weight. Etc. Plus add in the frictional component.
I remember in one of the robotics class I took, we were deriving the
formulas for simulating a given robotic arm on simulink. Even though it was
an engineering class, we only went up to a certain point. For example we
derived inertial formulas for the links assuming they were cilinders, and
not dynamic objects which its own inertia depends on the inertial of
subsequent links. It gets very hairy very fast.
BTW, are you attending the SDRS meeting this upcoming friday?
If you can gear the drive train however you like, and you use nice
current-controlling motor drivers, then it is your power and speed
requirements that determine how big a motor you will need.
- Calculate how much you want to be able to push, in Newtons. (The weight of
one Kg is about 10 N).
- Calculate how fast you want the robot to go, in m/s.
- Multiply to find the required power.
- Add, say, 25% just to make up for mechanical losses.
- gear the drive train to provide its maximum power at the speed you want.
If you have multiple scenarios you need to support, each with different
pushing forces and different speeds, use the maximum force across all
scenarios, and the maximum speed across all scenarios.
- For example, to get 1Kg up a 1m, 45 degree hill in 1s takes 7N of force at
a speed of 1.44 m/s.
- Applying a 10 Kg push through a distance of 1 m in 10 seconds is 100N at
- If you want to do both, the required power is 100N * 1.44m/s = 144W.
- Adding 25% for losses means you need about a 180W motor. That's roughly
- The motor would be geared to deliver its maximum power when the robot is
going 1.44 m/s.
Note that none of the two supported scenarios will require 180W of power
from the battery. In fact, they both require only 10W+losses. Such a large
motor is only required because power=current*RPM, and the current is
electronically limited to a constant value, so when the motor turns at only
x% of its most powerful speed, it only gets x% of the motor's maximum power.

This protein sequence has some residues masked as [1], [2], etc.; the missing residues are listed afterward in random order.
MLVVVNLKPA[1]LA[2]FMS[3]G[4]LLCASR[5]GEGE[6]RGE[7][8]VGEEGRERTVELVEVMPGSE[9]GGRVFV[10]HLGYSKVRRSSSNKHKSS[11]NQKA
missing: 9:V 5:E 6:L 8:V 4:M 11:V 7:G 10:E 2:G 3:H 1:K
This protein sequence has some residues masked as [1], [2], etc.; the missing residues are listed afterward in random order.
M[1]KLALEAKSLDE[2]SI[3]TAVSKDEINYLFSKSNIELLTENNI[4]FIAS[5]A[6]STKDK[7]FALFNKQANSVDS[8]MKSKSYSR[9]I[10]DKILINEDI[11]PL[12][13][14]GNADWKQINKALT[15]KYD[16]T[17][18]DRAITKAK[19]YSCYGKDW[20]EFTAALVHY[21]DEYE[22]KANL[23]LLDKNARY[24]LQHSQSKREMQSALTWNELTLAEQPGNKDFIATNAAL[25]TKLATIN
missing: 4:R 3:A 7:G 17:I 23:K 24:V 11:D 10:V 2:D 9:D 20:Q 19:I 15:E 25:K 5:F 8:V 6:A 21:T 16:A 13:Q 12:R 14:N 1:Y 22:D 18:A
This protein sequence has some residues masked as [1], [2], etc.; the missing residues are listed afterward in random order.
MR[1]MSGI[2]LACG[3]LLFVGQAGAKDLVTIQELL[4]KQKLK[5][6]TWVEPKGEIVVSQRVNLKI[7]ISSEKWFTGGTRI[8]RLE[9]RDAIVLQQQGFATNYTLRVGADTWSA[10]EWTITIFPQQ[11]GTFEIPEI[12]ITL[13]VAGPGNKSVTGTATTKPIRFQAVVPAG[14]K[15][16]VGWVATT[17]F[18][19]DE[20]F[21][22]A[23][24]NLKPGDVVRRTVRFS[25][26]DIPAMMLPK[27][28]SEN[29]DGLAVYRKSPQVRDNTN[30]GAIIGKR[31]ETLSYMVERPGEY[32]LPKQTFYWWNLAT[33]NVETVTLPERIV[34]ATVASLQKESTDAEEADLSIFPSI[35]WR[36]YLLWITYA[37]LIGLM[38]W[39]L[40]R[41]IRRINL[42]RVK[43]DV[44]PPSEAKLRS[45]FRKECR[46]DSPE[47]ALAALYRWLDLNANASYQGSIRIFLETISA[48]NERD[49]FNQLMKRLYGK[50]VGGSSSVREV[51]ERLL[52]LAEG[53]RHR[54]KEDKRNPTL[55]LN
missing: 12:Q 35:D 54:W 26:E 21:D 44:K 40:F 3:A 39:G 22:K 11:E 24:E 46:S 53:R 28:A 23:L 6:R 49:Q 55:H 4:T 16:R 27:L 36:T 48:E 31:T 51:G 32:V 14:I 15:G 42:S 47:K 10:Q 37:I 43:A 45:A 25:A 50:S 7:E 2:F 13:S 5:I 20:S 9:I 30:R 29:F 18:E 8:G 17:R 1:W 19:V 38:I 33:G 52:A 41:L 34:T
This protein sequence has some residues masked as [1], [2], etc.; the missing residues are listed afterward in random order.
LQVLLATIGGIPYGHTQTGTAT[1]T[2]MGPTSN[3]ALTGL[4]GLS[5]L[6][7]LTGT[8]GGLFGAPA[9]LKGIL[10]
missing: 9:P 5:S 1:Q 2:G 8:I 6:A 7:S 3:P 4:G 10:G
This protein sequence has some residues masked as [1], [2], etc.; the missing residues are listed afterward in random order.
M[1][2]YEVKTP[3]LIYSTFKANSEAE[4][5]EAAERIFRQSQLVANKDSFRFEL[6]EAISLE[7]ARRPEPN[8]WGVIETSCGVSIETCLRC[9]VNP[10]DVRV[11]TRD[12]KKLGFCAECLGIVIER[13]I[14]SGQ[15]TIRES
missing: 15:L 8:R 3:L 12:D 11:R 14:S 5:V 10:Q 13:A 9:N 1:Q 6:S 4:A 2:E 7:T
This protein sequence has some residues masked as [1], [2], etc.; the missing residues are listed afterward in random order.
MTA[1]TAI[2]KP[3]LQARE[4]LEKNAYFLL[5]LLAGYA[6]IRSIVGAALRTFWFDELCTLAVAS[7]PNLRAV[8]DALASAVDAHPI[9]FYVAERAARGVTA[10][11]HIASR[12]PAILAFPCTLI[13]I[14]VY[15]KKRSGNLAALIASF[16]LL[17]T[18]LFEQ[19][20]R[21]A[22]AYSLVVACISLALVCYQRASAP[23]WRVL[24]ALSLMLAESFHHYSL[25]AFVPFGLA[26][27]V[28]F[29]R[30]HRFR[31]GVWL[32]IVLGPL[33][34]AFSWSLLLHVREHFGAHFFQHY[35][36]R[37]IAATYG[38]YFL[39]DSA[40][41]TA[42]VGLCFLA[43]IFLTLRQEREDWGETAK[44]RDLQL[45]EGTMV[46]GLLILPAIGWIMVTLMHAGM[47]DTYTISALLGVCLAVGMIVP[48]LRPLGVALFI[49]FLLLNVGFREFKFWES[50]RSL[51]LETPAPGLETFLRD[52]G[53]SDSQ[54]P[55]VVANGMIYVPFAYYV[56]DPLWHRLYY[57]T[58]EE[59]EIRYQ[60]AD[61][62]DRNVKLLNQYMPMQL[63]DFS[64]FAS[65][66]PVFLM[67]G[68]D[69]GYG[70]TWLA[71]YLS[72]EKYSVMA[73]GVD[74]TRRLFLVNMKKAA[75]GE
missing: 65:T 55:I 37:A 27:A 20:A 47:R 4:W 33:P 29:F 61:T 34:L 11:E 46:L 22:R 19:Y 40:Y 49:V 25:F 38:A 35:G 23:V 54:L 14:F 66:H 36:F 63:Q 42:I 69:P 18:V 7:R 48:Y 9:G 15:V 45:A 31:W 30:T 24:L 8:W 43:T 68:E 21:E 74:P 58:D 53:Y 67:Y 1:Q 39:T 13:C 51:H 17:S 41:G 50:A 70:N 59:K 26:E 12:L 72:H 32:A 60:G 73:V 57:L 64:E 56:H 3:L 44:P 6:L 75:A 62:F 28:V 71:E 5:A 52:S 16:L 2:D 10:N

On the up-side, if your electronics can deliver 180W, you'll be able to push
that 10Kg at 1.44 m/s instead of just 0.1.
Close enough. It's actually 9.8 something, the gravitational attraction on 1
kg at standard sea level.
Yup. This is definitely the place to start.
That can't be right. That defines a new "requirement", not needed, and
likely well out of spec for the application.
What are ya? selling motors?
Yup; it failed even the simplest of sanity checks. The problem is the
falsely generated "requirement", not anything else. Power is power. Power
out is power in times (non-dimensional) efficiency.
Just check the power required for each scenario. Efficiency will likely be
in the range of 40% to 80%; increase the required power accordingly. Select
a motor based on the highest single power requirement. Tack on 20% to 30%
for uncertainty. This will get you close even without a datasheet. If you
have a datasheet, so much the better. Make sure you can gear it to provide
the required torques at the specified speeds; repeat until you find a
combination that works.
Here are some simple relationships. For an ideal electric motor:
Torque is proportional to current.
Speed is proportional to voltage.
Power is proportional to speed times torque.
Real motors are not ideal, and have losses, some constant, some linear with
speed, and some non-linear. Sum it up as an estimated efficiency curve. It's
not rocket science.
It derives from having to satisfy all scenarios with one gear train.
Unfortunately, that doesn't work when your gear ratio is fixed. If your